Much has been written about how Artificial Intelligence has begun to permeate our everyday lives and its infiltration into all spheres of business. However, one aspect of the rise of AI that has not received as much attention is its impact on national defence, and how Artificial Intelligence is likely to completely transform all aspects of future warfare, both tactical and strategic.
AI – Biggest technological revolution
Technological developments have always been major determinants in warfare and throughout history the needs of warfare have been a principal driving factor behind the development of new technological innovations. Recent examples include the development of radars, rocketry, and nuclear fission during WW2, the space race as part of the cold war, and the largely Pentagon-financed creation of the internet. Artificial Intelligence is the biggest technological revolution of the 21st Century and it is likely to have an outsized impact on warfare, similar to its impact on the civilian sphere.
AI-based autonomous weapons systems
Several AI-based autonomous weapons systems are already in active development, and a few are already in deployment. The US Department of Defence is developing an autonomous drone system called Perdix that has many autonomous units f lying in formation to achieve a surveillance or combat goal. These drone swarms have no central guidance, but they operate by communicating with each other and they have the ability to regroup and recover after suffering a casualty. Another weapon system, developed and
reportedly even deployed by the UK Royal Air Force, is the autonomous missile system called Brimstone, that can launch an attack on predetermined target types within a 'kill box'.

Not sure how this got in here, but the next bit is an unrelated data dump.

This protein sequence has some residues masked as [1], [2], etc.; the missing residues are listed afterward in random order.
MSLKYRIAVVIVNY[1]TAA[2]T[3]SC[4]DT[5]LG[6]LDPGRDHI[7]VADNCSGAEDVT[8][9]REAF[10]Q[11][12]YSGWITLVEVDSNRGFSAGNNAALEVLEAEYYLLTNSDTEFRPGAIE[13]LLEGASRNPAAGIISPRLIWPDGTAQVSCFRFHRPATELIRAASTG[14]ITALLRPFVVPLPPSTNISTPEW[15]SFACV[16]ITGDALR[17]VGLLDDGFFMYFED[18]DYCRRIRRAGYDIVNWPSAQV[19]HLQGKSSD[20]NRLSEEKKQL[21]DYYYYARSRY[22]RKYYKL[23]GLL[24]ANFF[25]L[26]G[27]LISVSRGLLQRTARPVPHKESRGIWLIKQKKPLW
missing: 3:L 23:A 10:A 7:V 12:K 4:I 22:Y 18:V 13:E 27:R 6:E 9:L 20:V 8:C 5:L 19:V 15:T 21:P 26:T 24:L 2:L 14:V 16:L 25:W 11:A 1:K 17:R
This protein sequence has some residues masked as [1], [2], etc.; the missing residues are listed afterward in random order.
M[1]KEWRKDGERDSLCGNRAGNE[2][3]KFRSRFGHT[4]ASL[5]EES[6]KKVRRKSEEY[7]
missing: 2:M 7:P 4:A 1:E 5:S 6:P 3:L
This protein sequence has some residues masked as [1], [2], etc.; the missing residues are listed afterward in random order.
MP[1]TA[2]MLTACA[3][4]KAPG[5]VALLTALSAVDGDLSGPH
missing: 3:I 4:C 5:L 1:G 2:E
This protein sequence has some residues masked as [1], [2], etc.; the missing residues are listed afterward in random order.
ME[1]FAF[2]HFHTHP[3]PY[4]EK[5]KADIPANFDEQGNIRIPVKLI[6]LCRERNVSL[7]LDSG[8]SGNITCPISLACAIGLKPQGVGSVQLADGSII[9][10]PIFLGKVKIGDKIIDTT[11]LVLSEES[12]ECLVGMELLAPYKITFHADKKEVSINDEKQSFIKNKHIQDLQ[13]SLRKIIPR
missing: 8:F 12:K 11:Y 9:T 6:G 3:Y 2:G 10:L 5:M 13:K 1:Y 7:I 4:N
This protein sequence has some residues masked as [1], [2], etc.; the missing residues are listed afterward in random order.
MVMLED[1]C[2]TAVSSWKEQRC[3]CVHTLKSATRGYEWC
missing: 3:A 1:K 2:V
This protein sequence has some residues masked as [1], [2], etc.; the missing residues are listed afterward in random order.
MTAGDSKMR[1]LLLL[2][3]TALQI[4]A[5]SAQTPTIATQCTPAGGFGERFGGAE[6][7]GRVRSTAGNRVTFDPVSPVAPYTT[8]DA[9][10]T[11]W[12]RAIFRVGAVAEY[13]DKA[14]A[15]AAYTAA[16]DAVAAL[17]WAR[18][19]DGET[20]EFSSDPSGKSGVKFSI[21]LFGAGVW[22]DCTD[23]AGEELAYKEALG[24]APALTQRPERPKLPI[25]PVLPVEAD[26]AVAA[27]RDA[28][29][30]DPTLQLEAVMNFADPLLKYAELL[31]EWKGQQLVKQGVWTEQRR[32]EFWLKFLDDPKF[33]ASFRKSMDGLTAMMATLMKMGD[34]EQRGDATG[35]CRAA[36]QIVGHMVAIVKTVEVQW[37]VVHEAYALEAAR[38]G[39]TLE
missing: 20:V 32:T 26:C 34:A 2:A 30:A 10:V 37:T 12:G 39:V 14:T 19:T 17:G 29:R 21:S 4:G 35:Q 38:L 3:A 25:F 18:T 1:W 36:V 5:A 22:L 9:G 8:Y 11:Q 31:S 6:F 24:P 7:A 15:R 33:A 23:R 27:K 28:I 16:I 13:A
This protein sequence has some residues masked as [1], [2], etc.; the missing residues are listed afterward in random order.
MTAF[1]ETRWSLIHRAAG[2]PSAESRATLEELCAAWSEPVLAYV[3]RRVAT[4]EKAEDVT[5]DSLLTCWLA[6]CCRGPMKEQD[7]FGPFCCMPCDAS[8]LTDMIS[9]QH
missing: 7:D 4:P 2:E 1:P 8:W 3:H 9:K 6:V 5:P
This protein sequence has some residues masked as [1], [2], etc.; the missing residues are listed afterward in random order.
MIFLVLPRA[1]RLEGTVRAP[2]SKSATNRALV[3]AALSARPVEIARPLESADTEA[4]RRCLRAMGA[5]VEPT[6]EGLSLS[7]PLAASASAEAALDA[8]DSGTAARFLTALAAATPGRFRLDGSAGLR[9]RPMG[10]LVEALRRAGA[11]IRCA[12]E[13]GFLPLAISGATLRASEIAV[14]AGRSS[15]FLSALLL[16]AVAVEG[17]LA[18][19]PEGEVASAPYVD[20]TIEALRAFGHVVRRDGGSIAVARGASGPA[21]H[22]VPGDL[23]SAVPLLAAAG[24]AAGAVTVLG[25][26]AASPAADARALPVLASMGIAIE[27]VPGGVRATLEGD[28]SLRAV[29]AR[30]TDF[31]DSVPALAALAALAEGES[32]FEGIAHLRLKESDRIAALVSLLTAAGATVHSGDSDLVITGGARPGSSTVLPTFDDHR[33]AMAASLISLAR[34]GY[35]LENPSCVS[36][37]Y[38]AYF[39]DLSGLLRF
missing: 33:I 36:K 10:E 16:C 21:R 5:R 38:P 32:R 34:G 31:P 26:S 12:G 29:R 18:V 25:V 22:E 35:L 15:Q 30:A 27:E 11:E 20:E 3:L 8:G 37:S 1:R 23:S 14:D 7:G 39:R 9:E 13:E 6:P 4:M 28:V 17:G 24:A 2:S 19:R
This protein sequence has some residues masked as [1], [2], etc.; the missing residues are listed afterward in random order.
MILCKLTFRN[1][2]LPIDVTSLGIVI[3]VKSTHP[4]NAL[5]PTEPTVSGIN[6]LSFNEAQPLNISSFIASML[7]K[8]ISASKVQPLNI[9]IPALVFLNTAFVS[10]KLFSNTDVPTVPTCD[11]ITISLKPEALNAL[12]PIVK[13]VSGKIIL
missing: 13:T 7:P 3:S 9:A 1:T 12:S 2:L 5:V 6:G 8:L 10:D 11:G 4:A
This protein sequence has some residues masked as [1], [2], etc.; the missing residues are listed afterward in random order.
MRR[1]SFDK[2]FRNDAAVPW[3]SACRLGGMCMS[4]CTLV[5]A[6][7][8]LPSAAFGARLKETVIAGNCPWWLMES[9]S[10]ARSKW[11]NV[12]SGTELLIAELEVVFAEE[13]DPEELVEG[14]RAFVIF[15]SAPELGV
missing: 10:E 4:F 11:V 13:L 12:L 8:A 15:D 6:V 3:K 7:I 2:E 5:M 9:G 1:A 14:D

Russia has developed semi-autonomous tanks that may eventually develop into a fully autonomous ground combat system, and also, autonomous robots for ground combat. The recent conflict between Armenia and Azerbaijan saw extensive use of autonomous drones as aerial support for tank battles, and the experience is likely to decisively change the nature of all future ground warfare. Other possible uses include the optimisation of logistics, search, and combat, autonomous search and destroy missions in difficult terrains, and the improvement of training and decision making.
Along with these tactical uses, AI has two major strategic implications. First, it will have a major impact on strategic nuclear deterrence. By substantially increasing the possible accuracy of missile attacks, AI has made it possible to fully destroy an enemy’s nuclear arsenal with a first strike. This will preclude a counterstrike, thereby undermining the fundamental principle of nuclear deterrence. Second, AI is very useful in the sphere of strategic simulation and gaming.
By substantially increasing the possible accuracy of missile attacks, AI has made it possible to fully destroy an enemy’s nuclear arsenal with a first strike
Ever since the early days of the cold war, all major powers have relied on the simulation and gaming of scenarios for their strategic calculations. Currently, these simulations are carried out by teams of human agents. AI will make it possible to vastly increase both the number of scenarios that can be considered, and the level of detail used in their simulation. As game-playing AI such as AlphaGo and Pluribus have demonstrated, it may not be long before AI can outperform and even supplant human analysts in this domain, and lead to the formulation and consideration of scenarios and strategies that are literally unthinkable now.
Russian President Vladimir Putin has remarked, “Whoever becomes the leader in this sphere [AI} will become the ruler of the world”. All major world powers USA and its allies, Russia, and China have taken this lesson to heart and have committed substantial resources to the development of AI and its use in warfare.